Know Thyself and Love Well
Updated: Mar 28
“To love oneself is the beginning of a lifelong romance.”
Oscar Wilde, Irish poet
The only person you have to live the rest of your life with is yourself. A big part of what makes a relationship exciting is getting to know what makes the other person charmingly different. Similarly, we become enthused when we learn about our own uniqueness and this can consequently bolster the connection we have with ourselves.
When was the last time you felt appreciation towards yourself? Take a moment to think about this. There’s power in recognizing our limitations and putting our virtues at the forefront of our lives. Balanced self-confidence originates from this.
One of the many things that I learned in The Science of Wellbeing course taught by the Yale University professor Laurie Santos in Coursera is that we can nurture our life satisfaction by using our strengths daily. I took the VIA Character Strengths Survey months ago as part of the course and I’ve noticed that my outlook on life has changed. Two of my most salient signature strengths according to the assessment are love for humanity and love for learning. I’ve taken the time to really reflect on what these strengths mean and I have strength-fostering exercises inspired by them scheduled throughout the week.
Developing the lifelong romance Wilde was referring to is prefaced by plenty of self-discovery. We cannot truly fall in love with someone we don’t know well. Here are some simple ways to get to know myself that I’ve found helpful.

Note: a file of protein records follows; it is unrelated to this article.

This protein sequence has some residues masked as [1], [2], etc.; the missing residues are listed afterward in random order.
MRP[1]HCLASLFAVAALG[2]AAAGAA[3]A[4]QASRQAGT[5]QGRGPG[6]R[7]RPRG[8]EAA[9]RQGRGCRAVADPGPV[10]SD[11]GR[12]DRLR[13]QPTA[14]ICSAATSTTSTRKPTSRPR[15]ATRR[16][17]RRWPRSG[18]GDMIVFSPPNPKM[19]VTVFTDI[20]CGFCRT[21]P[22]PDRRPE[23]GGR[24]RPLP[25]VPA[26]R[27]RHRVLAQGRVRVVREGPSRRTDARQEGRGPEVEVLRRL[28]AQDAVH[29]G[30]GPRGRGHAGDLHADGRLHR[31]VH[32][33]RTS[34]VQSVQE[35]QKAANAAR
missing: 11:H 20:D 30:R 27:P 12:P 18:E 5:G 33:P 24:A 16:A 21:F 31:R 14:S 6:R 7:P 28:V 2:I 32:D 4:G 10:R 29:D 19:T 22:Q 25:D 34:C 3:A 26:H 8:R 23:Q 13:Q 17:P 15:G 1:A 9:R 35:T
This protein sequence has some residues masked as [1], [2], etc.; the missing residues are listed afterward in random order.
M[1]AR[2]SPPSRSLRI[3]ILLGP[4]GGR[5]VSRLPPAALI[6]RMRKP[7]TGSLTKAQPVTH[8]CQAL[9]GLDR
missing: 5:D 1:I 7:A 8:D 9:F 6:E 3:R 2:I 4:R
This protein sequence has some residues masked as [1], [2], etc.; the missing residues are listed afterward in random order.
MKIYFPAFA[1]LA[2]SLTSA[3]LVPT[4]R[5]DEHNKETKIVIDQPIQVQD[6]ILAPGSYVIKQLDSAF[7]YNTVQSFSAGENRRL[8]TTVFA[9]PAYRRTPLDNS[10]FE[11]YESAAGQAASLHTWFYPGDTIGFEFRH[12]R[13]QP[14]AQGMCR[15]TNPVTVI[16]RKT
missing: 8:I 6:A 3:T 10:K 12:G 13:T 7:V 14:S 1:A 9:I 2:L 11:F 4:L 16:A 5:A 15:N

1) Putting my feelings into words. If I’m able to put a label on what I’m going through I create some space between that and the more permanent aspects of myself that make me who I am. I do this by having a consistent journaling practice and using smartphone applications like Youper to track my mood. As an introvert, I find that using an internal coping strategy works best but relying on my social support system is sometimes necessary.
2) Helping people to help themselves. I’ve been doing volunteer work in the mental health field for almost a year now and it keeps me on my toes in terms of practicing self-care. It might sound somewhat paradoxical but intensely focusing on the misfortunes of others subsequently gives me a deeper understanding of who I am and what makes me tick.
3) Being an avid learner. Understanding the world helps me understand my role in it. The times we live in allow us to expand our knowledge with minimal effort. I listen to educational podcasts when I drive, read nonfiction books during my lunch breaks and schedule small blocks of time to research topics I find interesting using Google Scholar. These are things that align with my strength of love for learning but anyone can benefit from absorbing meaningful information and figuring out how it applies to their lives.
You deserve to be in profound love with yourself. We’re all better off in this state. But if you’re not there yet, how can you start the positive spiral of self-discovery?